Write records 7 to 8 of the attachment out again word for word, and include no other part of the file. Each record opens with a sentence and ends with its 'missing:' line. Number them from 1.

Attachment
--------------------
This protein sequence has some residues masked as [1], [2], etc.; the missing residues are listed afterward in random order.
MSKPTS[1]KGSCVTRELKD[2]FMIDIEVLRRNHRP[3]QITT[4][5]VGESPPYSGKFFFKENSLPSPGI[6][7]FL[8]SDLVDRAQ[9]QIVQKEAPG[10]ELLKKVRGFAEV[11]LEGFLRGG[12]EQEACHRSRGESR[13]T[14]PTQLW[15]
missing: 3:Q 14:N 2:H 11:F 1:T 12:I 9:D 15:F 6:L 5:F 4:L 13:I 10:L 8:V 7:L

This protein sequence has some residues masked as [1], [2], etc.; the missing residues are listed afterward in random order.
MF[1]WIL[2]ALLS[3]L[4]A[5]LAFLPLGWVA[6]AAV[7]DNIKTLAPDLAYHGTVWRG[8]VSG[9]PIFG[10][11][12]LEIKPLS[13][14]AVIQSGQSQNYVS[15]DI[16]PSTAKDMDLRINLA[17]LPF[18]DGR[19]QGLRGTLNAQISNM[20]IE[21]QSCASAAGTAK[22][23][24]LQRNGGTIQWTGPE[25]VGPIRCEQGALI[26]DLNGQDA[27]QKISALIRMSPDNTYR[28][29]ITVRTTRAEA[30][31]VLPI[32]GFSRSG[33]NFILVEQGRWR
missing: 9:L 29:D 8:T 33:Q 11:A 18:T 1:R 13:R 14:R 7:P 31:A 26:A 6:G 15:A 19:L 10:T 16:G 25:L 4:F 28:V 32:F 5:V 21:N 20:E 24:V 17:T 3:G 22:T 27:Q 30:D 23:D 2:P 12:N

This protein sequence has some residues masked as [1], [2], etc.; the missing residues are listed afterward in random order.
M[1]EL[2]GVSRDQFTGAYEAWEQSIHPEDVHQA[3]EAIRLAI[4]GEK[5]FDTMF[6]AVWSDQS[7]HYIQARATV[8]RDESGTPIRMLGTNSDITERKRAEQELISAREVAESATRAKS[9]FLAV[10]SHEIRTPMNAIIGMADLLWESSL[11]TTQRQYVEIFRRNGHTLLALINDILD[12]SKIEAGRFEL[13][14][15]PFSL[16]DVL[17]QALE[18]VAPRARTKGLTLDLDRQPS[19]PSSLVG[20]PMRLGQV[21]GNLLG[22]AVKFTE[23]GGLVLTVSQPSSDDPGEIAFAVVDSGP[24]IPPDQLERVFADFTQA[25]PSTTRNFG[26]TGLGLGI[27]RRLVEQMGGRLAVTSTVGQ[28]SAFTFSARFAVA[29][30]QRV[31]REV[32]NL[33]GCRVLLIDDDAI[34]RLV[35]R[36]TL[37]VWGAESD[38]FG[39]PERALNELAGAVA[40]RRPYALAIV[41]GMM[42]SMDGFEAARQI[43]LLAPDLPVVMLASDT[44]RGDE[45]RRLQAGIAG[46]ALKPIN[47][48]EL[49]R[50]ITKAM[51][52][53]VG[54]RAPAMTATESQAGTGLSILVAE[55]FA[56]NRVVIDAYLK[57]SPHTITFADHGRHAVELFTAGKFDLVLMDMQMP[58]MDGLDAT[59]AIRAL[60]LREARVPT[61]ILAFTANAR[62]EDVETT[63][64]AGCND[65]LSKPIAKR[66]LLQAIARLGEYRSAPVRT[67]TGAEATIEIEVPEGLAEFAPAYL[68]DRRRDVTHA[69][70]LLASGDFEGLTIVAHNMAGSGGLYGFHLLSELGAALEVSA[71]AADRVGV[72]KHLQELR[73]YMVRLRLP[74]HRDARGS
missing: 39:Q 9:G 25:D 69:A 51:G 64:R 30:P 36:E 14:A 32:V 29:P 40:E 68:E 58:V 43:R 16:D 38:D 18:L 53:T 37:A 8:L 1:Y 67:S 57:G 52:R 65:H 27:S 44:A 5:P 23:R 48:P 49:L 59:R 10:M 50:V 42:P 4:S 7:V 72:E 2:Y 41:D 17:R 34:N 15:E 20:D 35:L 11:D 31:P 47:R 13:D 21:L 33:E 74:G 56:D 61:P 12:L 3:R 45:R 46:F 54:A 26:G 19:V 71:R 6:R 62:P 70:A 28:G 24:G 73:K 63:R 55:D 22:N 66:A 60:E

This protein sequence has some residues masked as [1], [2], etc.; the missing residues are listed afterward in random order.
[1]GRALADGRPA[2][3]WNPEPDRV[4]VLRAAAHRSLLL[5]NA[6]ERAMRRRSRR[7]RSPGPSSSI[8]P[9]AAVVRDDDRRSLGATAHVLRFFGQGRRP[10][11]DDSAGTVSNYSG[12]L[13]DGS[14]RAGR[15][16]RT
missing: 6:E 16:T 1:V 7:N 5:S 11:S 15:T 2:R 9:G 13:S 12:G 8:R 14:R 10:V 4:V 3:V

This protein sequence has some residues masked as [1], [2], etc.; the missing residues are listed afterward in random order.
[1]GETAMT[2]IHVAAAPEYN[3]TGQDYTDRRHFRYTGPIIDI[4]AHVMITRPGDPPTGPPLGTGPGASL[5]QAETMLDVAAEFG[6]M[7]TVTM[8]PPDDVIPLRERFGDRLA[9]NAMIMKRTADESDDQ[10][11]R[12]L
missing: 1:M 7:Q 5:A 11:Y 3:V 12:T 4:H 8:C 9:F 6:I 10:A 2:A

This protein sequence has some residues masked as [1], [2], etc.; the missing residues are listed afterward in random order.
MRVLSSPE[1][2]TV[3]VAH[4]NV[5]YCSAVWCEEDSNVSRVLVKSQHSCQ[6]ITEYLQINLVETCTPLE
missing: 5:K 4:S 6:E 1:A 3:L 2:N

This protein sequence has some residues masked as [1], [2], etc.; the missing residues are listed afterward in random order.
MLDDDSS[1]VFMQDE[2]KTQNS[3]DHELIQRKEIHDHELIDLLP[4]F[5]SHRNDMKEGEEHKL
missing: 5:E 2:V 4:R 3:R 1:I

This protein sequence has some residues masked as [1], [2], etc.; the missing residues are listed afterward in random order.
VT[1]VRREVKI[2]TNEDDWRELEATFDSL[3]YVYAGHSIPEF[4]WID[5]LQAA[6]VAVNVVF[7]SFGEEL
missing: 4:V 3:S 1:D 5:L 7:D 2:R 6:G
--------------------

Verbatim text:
This protein sequence has some residues masked as [1], [2], etc.; the missing residues are listed afterward in random order.
MLDDDSS[1]VFMQDE[2]KTQNS[3]DHELIQRKEIHDHELIDLLP[4]F[5]SHRNDMKEGEEHKL
missing: 5:E 2:V 4:R 3:R 1:I

This protein sequence has some residues masked as [1], [2], etc.; the missing residues are listed afterward in random order.
VT[1]VRREVKI[2]TNEDDWRELEATFDSL[3]YVYAGHSIPEF[4]WID[5]LQAA[6]VAVNVVF[7]SFGEEL
missing: 4:V 3:S 1:D 5:L 7:D 2:R 6:G